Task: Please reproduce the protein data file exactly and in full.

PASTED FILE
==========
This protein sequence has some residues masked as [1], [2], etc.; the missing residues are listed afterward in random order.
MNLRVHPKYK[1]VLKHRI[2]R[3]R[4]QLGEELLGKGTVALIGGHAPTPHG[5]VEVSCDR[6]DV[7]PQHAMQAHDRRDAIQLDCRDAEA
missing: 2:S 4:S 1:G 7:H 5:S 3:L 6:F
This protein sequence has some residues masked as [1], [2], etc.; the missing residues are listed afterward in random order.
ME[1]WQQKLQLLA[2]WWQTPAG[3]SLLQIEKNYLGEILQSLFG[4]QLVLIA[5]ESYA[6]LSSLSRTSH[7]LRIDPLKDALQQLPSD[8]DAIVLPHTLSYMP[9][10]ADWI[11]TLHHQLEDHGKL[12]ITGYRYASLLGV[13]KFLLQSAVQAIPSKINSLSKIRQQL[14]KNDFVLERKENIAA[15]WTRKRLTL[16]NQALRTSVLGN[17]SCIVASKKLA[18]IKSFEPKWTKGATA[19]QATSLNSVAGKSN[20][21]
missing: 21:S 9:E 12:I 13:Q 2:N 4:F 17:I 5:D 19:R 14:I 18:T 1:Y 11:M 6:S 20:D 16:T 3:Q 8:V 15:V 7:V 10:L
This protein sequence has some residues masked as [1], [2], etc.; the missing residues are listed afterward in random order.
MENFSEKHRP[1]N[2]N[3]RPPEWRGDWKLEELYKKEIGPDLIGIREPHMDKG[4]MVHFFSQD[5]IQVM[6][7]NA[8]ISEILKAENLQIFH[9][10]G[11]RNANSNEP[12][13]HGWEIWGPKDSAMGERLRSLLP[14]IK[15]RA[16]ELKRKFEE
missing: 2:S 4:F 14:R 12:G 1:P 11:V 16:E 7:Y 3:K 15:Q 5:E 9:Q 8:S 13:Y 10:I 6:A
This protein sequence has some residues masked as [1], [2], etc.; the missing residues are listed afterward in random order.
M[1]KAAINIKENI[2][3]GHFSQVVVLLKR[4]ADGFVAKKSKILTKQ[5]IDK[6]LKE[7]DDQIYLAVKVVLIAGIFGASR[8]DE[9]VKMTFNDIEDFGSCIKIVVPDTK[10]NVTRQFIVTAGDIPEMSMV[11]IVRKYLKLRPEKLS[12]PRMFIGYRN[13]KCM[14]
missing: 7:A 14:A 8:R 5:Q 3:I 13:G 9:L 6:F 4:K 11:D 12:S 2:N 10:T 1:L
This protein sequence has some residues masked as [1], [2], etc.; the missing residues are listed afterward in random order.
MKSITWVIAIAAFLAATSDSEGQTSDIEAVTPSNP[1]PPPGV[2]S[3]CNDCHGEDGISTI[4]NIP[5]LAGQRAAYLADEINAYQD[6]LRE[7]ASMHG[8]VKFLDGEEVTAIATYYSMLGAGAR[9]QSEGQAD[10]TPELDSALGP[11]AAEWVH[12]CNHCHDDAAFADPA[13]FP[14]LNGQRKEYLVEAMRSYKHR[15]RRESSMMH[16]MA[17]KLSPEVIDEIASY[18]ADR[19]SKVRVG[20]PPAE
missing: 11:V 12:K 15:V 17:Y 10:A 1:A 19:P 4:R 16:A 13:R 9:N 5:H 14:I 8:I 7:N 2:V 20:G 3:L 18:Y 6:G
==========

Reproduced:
This protein sequence has some residues masked as [1], [2], etc.; the missing residues are listed afterward in random order.
MNLRVHPKYK[1]VLKHRI[2]R[3]R[4]QLGEELLGKGTVALIGGHAPTPHG[5]VEVSCDR[6]DV[7]PQHAMQAHDRRDAIQLDCRDAEA
missing: 2:S 4:S 1:G 7:H 5:S 3:L 6:F
This protein sequence has some residues masked as [1], [2], etc.; the missing residues are listed afterward in random order.
ME[1]WQQKLQLLA[2]WWQTPAG[3]SLLQIEKNYLGEILQSLFG[4]QLVLIA[5]ESYA[6]LSSLSRTSH[7]LRIDPLKDALQQLPSD[8]DAIVLPHTLSYMP[9][10]ADWI[11]TLHHQLEDHGKL[12]ITGYRYASLLGV[13]KFLLQSAVQAIPSKINSLSKIRQQL[14]KNDFVLERKENIAA[15]WTRKRLTL[16]NQALRTSVLGN[17]SCIVASKKLA[18]IKSFEPKWTKGATA[19]QATSLNSVAGKSN[20][21]
missing: 21:S 9:E 12:I 13:Q 2:N 4:F 17:I 5:D 19:R 14:I 18:T 1:Y 11:M 6:S 20:D 16:T 3:Q 8:V 15:V 7:V 10:L
This protein sequence has some residues masked as [1], [2], etc.; the missing residues are listed afterward in random order.
MENFSEKHRP[1]N[2]N[3]RPPEWRGDWKLEELYKKEIGPDLIGIREPHMDKG[4]MVHFFSQD[5]IQVM[6][7]NA[8]ISEILKAENLQIFH[9][10]G[11]RNANSNEP[12][13]HGWEIWGPKDSAMGERLRSLLP[14]IK[15]RA[16]ELKRKFEE
missing: 2:S 4:F 14:R 12:G 1:P 11:V 16:E 7:Y 3:K 15:Q 5:E 9:Q 8:S 13:Y 10:I 6:A
This protein sequence has some residues masked as [1], [2], etc.; the missing residues are listed afterward in random order.
M[1]KAAINIKENI[2][3]GHFSQVVVLLKR[4]ADGFVAKKSKILTKQ[5]IDK[6]LKE[7]DDQIYLAVKVVLIAGIFGASR[8]DE[9]VKMTFNDIEDFGSCIKIVVPDTK[10]NVTRQFIVTAGDIPEMSMV[11]IVRKYLKLRPEKLS[12]PRMFIGYRN[13]KCM[14]
missing: 7:A 14:A 8:R 5:Q 3:I 13:G 9:L 6:F 4:K 11:D 12:S 2:N 10:T 1:L
This protein sequence has some residues masked as [1], [2], etc.; the missing residues are listed afterward in random order.
MKSITWVIAIAAFLAATSDSEGQTSDIEAVTPSNP[1]PPPGV[2]S[3]CNDCHGEDGISTI[4]NIP[5]LAGQRAAYLADEINAYQD[6]LRE[7]ASMHG[8]VKFLDGEEVTAIATYYSMLGAGAR[9]QSEGQAD[10]TPELDSALGP[11]AAEWVH[12]CNHCHDDAAFADPA[13]FP[14]LNGQRKEYLVEAMRSYKHR[15]RRESSMMH[16]MA[17]KLSPEVIDEIASY[18]ADR[19]SKVRVG[20]PPAE
missing: 11:V 12:K 15:V 17:Y 10:A 1:A 19:P 4:R 16:A 13:R 9:N 5:H 14:I 8:I 7:N 2:V 20:G 3:L 18:Y 6:G